"In many cases, however, the content of the sign itself, that is, the actual shape of the written symbol, is identical with the immediately sensed character of the factor in experience for which it stands. These traits make the ideas which these symbols convey particulars rather than logical universals, and largely denotative rather than connotative in character.

Certain consequences follow. Not only are the advantages of an alphabet lost, but also there tend to be as many symbols as there are simple and complex impressions. Consequently, the type of knowledge which a philosophy constructed by means of such a language can convey tends necessarily to be one given by a succession of concrete, immediately apprehendable examples and illustrations, the succession of these illustrations having no logical ordering or connection the one with the other. ...

... Moreover, even the common-sense examples are conveyed with aesthetic imagery, the emphasis being upon the immediately apprehended, sensuous impression itself more than upon the external common-sense object of which the aesthetic impression is the sign. Nowhere is there even the suggestion by the aesthetic imagery of a postulated scientific or a doctrinally formulated, theological object. All the indigenously Chinese philosophies, Taoism as well as Confucianism, support this verdict." (page 322, ibid).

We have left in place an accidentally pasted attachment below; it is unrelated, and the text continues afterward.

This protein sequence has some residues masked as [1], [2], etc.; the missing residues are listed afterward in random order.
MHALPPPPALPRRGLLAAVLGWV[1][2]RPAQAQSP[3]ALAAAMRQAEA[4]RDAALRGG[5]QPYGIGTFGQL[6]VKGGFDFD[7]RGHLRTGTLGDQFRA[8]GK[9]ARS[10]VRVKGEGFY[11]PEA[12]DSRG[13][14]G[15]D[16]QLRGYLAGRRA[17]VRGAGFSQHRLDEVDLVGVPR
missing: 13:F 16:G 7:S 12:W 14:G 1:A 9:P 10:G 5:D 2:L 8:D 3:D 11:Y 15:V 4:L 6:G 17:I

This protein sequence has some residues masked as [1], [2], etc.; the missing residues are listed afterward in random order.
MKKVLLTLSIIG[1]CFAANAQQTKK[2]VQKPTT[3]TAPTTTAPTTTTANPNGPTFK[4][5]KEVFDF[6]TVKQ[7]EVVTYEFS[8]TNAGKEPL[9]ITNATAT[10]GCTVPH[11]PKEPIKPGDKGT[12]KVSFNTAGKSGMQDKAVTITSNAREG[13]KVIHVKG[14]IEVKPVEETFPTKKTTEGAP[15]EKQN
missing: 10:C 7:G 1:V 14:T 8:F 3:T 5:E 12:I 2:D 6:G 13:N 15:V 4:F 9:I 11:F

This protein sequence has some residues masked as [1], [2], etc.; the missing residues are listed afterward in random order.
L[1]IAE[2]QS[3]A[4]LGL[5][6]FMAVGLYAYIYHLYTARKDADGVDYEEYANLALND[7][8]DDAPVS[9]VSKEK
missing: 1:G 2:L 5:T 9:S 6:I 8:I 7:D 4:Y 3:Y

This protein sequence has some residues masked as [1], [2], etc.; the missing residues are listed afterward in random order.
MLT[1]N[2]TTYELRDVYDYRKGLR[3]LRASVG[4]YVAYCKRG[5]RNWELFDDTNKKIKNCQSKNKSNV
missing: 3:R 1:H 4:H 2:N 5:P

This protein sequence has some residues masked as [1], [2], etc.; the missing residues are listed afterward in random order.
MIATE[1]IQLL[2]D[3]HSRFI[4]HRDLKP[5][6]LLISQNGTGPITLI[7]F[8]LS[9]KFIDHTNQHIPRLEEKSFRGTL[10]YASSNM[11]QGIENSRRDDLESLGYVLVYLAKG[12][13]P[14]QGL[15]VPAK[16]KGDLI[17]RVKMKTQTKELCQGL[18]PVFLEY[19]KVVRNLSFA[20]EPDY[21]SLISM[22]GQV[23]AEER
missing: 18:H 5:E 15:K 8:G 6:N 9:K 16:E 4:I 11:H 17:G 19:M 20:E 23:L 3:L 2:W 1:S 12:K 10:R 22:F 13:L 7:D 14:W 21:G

Dr. Northrop was not simply discussing Chinese culture but was giving a verdict. His verdict has the following two points.

  1. About the Chinese written language (Chinese words): Denotative and solitary -- no logical ordering or connection the one with the other.